United States District Court, E.D. Kentucky, Northern Division, Covington
ORDER ADOPTING REPORT AND RECOMMENDATION
L. Bunning United States District Judge.
matter is before the Court on Defendant Larry S. Combs
III's pro se Motion to Vacate, Set Aside, or Correct
Sentence under 28 U.S.C. § 2255. (Doc. # 68). Consistent
with local practice, this matter was referred to United
States Magistrate Judge Hanly A. Ingram for the purpose of
reviewing the Motion and preparing a Report and
Recommendation (“R&R”). On January 29, 2019,
Judge Ingram issued his R&R, wherein he recommends that
Defendant's Motion be denied. (Doc. # 85). Defendant
having filed Objections to the R&R (Doc. # 88), and the
United States having responded (Doc. # 89), the R&R is
now ripe for the Court's review. For the reasons set
forth herein, Defendant's Objections (Doc. # 88) are
overruled and the R&R (Doc. # 85) is adopted as the
findings of fact and conclusions of law of the Court.
FACTUAL AND PROCEDURAL BACKGROUND
December 1, 2017, Defendant Larry Combs pled guilty to
conspiring to distribute heroin and crack cocaine. (Docs. #
29, 55, and 56). At sentencing, Defendant's counsel,
Christopher L. Jackson, conceded that Combs qualified as a
career offender under the Sentencing Guidelines. (Doc. # 76
at 3). Defendant was sentenced to 138 months of imprisonment,
to be followed by ten years of supervised release. (Docs. #
62 and 63). Defendant did not appeal his conviction or
sentence. (Doc. # 68 at 2).
14, 2018, Defendant filed the instant Motion to Vacate, in
which he raised three arguments. First, Defendant asserted
that the federal prosecutor in his case failed to disclose
exculpatory evidence in violation of his due process rights
pursuant to Brady v. Maryland, 373 U.S. 83 (1963).
Id. at 4. Second, Defendant alleged that he was
improperly classified as a career offender based on his prior
conviction for drug trafficking in Ohio state court.
Id. at 5. Third, Combs made several claims of
ineffective assistance of counsel (“IAC”),
including that his attorney performed deficiently by failing
to challenge Defendant's conspiracy charge. (Doc. # 70 at
4). Defendant also claimed that his guilty plea-which
included an appeal and collateral-attack waiver-was unknowing
and unintelligent because his counsel was ineffective. (Doc.
# 68 at 6). In support of his Motion to Vacate, Defendant
submitted a memorandum, two exhibits, and a Supplement.
(Docs. # 68-1, 68-2, and 70). The United States filed a
Response in Opposition. (Doc. # 81) and Defendant submitted a
Reply. (Doc. # 84).
R&R, Judge Ingram found that by pleading guilty, Combs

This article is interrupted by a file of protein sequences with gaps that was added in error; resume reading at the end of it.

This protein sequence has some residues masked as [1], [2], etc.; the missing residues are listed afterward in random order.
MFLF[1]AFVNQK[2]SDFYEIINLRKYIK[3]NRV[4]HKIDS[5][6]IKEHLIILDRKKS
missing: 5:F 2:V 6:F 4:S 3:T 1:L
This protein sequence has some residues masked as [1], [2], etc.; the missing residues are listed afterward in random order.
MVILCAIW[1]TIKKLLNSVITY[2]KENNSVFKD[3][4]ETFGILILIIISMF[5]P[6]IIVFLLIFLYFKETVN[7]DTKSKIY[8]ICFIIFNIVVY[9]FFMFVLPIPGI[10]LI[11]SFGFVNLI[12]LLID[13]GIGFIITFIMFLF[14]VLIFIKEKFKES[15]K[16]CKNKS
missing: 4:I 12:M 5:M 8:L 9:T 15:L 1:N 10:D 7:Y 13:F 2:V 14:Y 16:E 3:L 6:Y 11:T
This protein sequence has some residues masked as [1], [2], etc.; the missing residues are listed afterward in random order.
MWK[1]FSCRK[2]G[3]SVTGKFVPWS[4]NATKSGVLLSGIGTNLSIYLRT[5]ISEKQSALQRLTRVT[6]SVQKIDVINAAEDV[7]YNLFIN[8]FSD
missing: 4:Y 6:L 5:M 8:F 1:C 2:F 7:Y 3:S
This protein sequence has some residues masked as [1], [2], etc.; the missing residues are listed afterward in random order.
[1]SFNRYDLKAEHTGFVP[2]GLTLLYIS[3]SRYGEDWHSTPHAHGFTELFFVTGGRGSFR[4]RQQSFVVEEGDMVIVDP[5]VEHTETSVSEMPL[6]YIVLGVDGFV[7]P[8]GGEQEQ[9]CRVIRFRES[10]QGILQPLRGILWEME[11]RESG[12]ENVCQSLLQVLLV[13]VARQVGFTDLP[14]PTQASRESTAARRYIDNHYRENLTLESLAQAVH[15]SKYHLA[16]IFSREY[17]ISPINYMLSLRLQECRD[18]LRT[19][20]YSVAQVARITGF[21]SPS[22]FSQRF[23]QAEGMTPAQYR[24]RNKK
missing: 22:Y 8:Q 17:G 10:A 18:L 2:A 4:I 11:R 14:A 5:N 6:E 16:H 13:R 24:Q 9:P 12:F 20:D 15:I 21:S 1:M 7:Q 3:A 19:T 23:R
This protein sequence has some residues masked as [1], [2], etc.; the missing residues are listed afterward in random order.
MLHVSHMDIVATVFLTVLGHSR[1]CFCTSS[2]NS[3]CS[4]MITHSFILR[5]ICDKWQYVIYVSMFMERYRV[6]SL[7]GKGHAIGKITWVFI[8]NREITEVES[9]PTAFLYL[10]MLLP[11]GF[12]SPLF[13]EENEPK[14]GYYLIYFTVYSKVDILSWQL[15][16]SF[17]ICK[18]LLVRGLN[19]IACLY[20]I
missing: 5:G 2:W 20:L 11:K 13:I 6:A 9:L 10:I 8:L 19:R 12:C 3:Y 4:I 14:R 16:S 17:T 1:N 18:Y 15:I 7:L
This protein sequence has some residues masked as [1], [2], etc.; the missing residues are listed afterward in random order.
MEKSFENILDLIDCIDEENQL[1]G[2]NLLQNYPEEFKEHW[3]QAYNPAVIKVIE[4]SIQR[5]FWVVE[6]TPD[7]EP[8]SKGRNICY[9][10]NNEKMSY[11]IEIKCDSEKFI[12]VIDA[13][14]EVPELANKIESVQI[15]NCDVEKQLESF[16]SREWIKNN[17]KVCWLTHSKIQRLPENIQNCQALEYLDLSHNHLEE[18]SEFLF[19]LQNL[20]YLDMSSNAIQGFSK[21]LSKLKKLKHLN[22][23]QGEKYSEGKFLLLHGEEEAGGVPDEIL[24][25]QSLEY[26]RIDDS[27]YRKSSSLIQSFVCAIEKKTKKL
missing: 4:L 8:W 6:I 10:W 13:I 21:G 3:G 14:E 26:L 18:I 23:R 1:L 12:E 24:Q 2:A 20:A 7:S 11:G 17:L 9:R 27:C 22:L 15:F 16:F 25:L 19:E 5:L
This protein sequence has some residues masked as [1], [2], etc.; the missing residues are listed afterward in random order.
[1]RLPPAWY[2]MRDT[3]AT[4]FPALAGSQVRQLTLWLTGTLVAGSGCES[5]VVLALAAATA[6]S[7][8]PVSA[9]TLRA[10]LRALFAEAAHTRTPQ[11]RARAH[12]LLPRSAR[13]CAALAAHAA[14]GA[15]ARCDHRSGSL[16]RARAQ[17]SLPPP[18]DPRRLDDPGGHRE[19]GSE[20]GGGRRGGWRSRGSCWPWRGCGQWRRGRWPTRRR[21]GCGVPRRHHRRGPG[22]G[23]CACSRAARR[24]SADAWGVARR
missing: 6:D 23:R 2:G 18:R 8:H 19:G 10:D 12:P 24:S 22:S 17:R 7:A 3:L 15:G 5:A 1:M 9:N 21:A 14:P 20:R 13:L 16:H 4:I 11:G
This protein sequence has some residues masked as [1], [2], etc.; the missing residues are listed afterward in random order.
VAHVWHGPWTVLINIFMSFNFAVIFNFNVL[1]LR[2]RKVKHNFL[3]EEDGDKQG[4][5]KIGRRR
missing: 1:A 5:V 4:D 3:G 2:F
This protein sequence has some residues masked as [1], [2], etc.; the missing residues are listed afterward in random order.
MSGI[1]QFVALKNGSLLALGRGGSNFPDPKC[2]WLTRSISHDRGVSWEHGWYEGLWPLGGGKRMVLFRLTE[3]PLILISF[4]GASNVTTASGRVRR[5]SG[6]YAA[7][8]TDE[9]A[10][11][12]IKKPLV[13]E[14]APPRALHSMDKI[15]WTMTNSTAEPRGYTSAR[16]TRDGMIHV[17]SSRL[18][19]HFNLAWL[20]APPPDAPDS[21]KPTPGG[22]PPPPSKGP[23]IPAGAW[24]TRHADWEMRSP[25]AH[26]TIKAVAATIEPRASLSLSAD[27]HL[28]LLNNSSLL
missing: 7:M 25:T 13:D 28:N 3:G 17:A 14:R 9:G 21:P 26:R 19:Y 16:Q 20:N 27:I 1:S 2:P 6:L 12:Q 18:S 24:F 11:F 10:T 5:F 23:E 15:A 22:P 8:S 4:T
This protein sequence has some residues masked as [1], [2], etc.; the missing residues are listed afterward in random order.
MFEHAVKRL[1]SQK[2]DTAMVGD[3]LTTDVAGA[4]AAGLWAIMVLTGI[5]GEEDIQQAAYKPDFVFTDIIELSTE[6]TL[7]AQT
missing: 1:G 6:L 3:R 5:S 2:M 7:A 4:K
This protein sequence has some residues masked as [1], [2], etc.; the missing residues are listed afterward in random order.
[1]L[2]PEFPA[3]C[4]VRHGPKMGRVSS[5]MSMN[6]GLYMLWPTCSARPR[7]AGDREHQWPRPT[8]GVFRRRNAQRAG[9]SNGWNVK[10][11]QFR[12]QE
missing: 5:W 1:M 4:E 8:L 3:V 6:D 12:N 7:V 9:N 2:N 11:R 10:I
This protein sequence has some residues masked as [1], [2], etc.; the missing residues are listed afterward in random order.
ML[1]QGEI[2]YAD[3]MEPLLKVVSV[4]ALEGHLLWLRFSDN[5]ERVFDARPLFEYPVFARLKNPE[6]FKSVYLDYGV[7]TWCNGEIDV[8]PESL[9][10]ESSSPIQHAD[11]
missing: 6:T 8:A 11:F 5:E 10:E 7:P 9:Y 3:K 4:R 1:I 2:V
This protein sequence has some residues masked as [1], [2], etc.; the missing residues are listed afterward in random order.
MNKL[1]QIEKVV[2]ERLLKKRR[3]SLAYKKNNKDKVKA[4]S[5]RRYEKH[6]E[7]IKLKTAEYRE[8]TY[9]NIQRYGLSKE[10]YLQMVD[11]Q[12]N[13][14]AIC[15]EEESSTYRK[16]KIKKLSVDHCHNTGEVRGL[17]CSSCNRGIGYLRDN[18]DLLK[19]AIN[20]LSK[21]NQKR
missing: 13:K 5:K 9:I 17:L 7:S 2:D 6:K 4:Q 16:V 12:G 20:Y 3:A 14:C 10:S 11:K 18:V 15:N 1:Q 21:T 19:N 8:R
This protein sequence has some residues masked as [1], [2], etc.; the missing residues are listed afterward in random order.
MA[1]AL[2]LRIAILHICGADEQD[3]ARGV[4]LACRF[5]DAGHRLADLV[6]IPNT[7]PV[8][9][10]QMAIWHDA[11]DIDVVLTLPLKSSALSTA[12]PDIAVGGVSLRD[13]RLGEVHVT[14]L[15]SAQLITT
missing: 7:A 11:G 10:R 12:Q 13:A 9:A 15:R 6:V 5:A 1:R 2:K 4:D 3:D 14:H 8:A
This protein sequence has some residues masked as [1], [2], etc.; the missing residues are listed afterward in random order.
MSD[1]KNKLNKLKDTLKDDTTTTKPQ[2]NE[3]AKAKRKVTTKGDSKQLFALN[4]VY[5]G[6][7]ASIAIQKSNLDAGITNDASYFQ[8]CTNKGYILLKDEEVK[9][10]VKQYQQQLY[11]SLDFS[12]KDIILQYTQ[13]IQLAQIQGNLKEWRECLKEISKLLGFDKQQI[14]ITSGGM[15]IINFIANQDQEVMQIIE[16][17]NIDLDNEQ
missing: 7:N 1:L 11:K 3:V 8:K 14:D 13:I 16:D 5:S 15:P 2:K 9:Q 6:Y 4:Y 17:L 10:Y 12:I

validly waived all claims other than ineffective assistance
of counsel (“IAC”), and thus his Plea Agreement
barred his Brady claim and his career-offender claim. (Doc. #
85 at 3-8). Judge Ingram also rejected Defendant's
argument that his attorney was ineffective for failing to
challenge Combs's classification as a career offender,
finding that Defendant's prior trafficking conviction was
sufficient to qualify as a career-offender predicate under
United States v. Robinson, 333 Fed.Appx. 33 (6th Cir. 2009).
Id. at 11. Finally, Judge Ingram found that
Defendant's attorney had not been ineffective for failing
to challenge the Indictment, which charged Defendant with
conspiracy to violate the drug laws. Id. at 5-6.
filed Objections to Judge Ingram's R&R on February
22, 2019. (Doc. # 88). The United States filed a Response to
the Objections on March 8, 2019. (Doc. # 89).
Standard of Review
Court reviews de novo those portions of the R&R to which
specific objections have been filed. Mira v. Marshall, 806
F.2d 636, 637 (6th Cir. 1986). Where no objections are made,
or the objections are vague or conclusory, the Court is not
required to review under any standard. Thomas v.
Arn, 474 U.S. 140, 150 (1985); United States v. Jenkins,
No. 6:12-cr-13-GFVT, 2017 WL 3431834, at *1 (E.D. Ky. Aug. 8,
2017). The findings of fact and conclusions of law in the
R&R to which Defendant has not objected are adopted as
the Court's. Arn, 474 U.S. at 150.
in pro se habeas complaints are held to a less
stringent standard and are construed liberally, however
“inartfully pleaded.” Franklin v. Rose,
765 F.2d 82, 84-85 (6th Cir. 1985) (quoting Haines v.
Kerner, 404 U.S. 519, 520 (1972)). However, an objection
that does “nothing more than state a disagreement with
a Magistrate's suggested resolution, or simply summarizes
what has been presented before, is not an
‘objection' as that term is used in this
context.” United States v. Shephard, No.
5:09-cr-81-DLB, 2016 WL 9115464, at *1 (E.D. Ky. Sept. 18,
2016) (quoting VanDiver v. Martin, 304 F.Supp.2d
934, 938 (E.D. Mich. 2004)). Thus, “objections that
merely restate arguments raised in the memoranda considered
by the Magistrate Judge are not proper, and the Court may
consider such repetitive arguments waived.” Holl v.
Potter, No. C-1-09-618, 2011 WL 4337038, at *1 (S.D.
Ohio Sept. 15, 2011). Where an objection is simply a
repetition of what the magistrate judge has already
considered, it fails “to put the Court on notice of any
potential errors in the Magistrate's R&R.”
Shephard, 2016 WL 9115464, at *1 (citing
VanDiver, 304 F.Supp.2d at 938).
Defendant's Objections are
Defendant's conspiracy ...